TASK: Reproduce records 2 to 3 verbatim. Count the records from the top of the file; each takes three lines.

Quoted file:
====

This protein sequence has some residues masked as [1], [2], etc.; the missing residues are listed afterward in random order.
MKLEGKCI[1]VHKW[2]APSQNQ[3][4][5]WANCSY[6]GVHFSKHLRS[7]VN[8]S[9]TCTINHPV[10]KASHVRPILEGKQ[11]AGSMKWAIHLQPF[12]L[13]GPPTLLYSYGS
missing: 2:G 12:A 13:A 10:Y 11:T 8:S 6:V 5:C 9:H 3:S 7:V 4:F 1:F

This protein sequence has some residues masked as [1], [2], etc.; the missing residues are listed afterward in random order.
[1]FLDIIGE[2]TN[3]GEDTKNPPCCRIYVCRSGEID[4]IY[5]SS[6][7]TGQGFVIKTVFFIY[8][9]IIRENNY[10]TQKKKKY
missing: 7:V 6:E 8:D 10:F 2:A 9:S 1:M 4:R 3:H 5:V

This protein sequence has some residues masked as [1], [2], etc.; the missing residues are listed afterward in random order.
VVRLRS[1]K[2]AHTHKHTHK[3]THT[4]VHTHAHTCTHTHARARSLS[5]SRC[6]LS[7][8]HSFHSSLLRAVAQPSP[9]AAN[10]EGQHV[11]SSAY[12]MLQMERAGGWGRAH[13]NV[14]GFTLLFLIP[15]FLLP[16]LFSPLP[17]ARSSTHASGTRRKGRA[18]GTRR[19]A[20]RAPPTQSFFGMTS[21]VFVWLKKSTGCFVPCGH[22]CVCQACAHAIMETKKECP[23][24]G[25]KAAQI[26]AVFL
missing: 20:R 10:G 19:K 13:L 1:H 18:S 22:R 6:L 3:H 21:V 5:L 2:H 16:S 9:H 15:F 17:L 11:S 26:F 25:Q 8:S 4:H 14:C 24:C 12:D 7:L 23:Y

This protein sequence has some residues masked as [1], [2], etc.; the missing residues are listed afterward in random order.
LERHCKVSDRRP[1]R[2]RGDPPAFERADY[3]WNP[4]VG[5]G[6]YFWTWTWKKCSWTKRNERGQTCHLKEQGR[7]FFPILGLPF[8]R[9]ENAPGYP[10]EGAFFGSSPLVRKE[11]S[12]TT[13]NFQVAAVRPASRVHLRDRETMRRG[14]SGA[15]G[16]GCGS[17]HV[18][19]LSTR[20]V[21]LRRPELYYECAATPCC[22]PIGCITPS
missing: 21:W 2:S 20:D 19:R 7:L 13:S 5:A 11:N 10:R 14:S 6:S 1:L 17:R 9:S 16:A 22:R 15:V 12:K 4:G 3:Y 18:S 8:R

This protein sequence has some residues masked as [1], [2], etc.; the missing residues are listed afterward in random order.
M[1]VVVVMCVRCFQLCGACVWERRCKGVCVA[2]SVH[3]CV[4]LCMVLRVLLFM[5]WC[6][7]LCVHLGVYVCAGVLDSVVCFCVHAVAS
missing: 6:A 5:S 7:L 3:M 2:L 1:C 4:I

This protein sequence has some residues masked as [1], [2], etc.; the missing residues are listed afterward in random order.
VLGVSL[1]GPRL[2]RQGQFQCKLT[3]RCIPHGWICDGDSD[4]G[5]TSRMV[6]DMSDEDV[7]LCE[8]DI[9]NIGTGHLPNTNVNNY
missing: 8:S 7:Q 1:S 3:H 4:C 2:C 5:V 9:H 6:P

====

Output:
This protein sequence has some residues masked as [1], [2], etc.; the missing residues are listed afterward in random order.
[1]FLDIIGE[2]TN[3]GEDTKNPPCCRIYVCRSGEID[4]IY[5]SS[6][7]TGQGFVIKTVFFIY[8][9]IIRENNY[10]TQKKKKY
missing: 7:V 6:E 8:D 10:F 2:A 9:S 1:M 4:R 3:H 5:V

This protein sequence has some residues masked as [1], [2], etc.; the missing residues are listed afterward in random order.
VVRLRS[1]K[2]AHTHKHTHK[3]THT[4]VHTHAHTCTHTHARARSLS[5]SRC[6]LS[7][8]HSFHSSLLRAVAQPSP[9]AAN[10]EGQHV[11]SSAY[12]MLQMERAGGWGRAH[13]NV[14]GFTLLFLIP[15]FLLP[16]LFSPLP[17]ARSSTHASGTRRKGRA[18]GTRR[19]A[20]RAPPTQSFFGMTS[21]VFVWLKKSTGCFVPCGH[22]CVCQACAHAIMETKKECP[23][24]G[25]KAAQI[26]AVFL
missing: 20:R 10:G 19:K 13:L 1:H 18:S 22:R 6:L 3:H 21:V 5:L 2:H 16:S 9:H 15:F 17:L 11:S 26:F 25:Q 8:S 4:H 14:C 24:C 12:D 7:L 23:Y